Effect of the vaginal sponge and the diaphragm in preventing pregnancy

The vaginal sponge is a birth control method used in the birth canal. The sponge is soft and round, and has a loop on it for removal. The sponge contains a chemical to kill sperm. The diaphragm is a rubber circle that goes in the birth canal. It helps to keep sperm from getting into the womb. The diaphragm also holds a chemical to kill sperm. This review compared how well these two methods work in preventing pregnancy.

In April 2013, we did computer searches for randomized trials that compared the sponge with the diaphragm. For the original review, we looked at reference lists and book chapters to find trials. We also wrote to researchers to look for more trials.

We found two trials. In a large USA trial, the sponge did not work as well as the diaphragm in preventing pregnancy. For every 100 women who used the sponge for a year, about 17 got pregnant. Of those who used the diaphragm, 13 became pregnant. A U.K. trial found similar results. For each 100 women who used the sponge for a year, about 25 got pregnant. Of the diaphragm users, 11 became pregnant. We have not found any new trials since the initial review.

About 30% more women stopped using the sponge than the diaphragm. Allergy to the sponge was a problem for some women. However, discomfort caused about the same numbers of women to stop using their birth control method.

Authors' conclusions: 

The sponge was less effective than the diaphragm in preventing pregnancy. Discontinuation rates were higher at 12 months as well. Other randomized controlled trials will be needed to resolve the potential role of spermicides in preventing sexually transmitted infections or in causing adverse effects.

Read the full abstract...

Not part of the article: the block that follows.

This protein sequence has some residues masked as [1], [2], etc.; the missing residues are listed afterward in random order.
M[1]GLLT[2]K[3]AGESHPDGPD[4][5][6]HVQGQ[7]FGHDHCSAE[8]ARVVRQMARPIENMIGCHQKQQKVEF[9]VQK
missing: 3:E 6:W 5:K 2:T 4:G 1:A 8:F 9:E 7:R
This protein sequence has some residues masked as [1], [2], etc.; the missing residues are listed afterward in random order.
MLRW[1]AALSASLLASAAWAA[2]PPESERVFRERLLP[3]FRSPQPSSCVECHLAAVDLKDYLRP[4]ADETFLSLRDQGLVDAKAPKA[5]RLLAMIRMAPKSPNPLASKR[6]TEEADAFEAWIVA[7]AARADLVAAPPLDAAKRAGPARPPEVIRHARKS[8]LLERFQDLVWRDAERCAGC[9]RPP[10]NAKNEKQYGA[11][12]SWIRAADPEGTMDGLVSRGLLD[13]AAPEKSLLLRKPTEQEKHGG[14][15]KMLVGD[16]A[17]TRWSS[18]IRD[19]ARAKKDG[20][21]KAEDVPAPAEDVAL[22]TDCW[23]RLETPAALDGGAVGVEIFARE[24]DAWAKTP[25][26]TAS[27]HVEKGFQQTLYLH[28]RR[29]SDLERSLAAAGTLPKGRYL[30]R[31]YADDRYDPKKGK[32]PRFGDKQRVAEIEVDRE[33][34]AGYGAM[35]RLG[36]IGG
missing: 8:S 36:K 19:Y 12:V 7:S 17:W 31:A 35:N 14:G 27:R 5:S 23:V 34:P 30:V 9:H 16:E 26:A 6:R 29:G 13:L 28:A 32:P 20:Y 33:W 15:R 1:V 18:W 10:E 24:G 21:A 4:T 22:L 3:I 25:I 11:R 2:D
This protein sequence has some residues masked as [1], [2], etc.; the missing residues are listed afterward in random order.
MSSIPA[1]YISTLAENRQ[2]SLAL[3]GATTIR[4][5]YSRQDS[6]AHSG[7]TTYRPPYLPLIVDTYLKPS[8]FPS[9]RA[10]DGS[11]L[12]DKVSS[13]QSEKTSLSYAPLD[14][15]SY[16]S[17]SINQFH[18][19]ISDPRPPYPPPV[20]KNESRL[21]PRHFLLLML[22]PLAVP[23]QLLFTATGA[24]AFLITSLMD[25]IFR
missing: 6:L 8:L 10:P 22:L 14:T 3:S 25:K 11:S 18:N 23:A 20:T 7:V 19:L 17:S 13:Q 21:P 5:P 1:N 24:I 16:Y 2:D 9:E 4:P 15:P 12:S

The contraceptive vaginal sponge was developed as an alternative to the contraceptive diaphragm. The sponge, made of polyurethane impregnated with nonoxynol-9 (1g), releases 125 mg of the spermicide over 24 hours of use. Unlike the diaphragm, the sponge can be used for more than one coital act within 24 hours without the insertion of additional spermicide, and the sponge does not require fitting or a prescription from a physician. How the sponge compares with the diaphragm in terms of efficacy and continuation is not clear.


To compare the efficacy and continuation rates of the sponge with the diaphragm (used with nonoxynol-9). Our a priori hypothesis was that the sponge would have higher rates for failure and discontinuation than the diaphragm.

Search strategy: 

In April 2013, we searched the computerized databases MEDLINE, POPLINE, LILACS, CENTRAL, ClinicalTrials.gov and ICTRP. Earlier searches also included EMBASE. For the initial review, we searched the reference lists of relevant articles and book chapters. We also contacted investigators involved with the identified trials for other published or unpublished trials.

Selection criteria: 

We included randomized controlled trials comparing the vaginal contraceptive sponge (Today; Collatex) with any diaphragm used with nonoxynol-9 to prevent pregnancy.

Data collection and analysis: 

We examined the studies identified through the literature searches for possible inclusion and evaluated their methodological quality using the Cochrane guidelines. We entered data into RevMan and calculated Peto odds ratios for overall pregnancy and 12-month discontinuation using numbers of women as the denominator. We also abstracted 12-month cumulative life-table ratios for these same outcomes but were unable to aggregate these data.

Main results: 

Two trials met the inclusion criteria. The sponge was significantly less effective in both trials in preventing overall pregnancy than was the diaphragm. In the larger USA trial, the 12-month cumulative life-table termination rates per 100 women for overall pregnancy were 17.4 for the sponge and 12.8 for the diaphragm. The rates were 24.5 for the sponge and 10.9 for the diaphragm in the UK trial. Similarly, discontinuation rates at 12 months were higher with the sponge than with the diaphragm (Odds ratio 1.31; 95% CI 1.07 to 1.59). Allergic-type reactions were more common with the sponge, although discontinuation for discomfort differed in the two trials. No new trials have been identified since the initial review.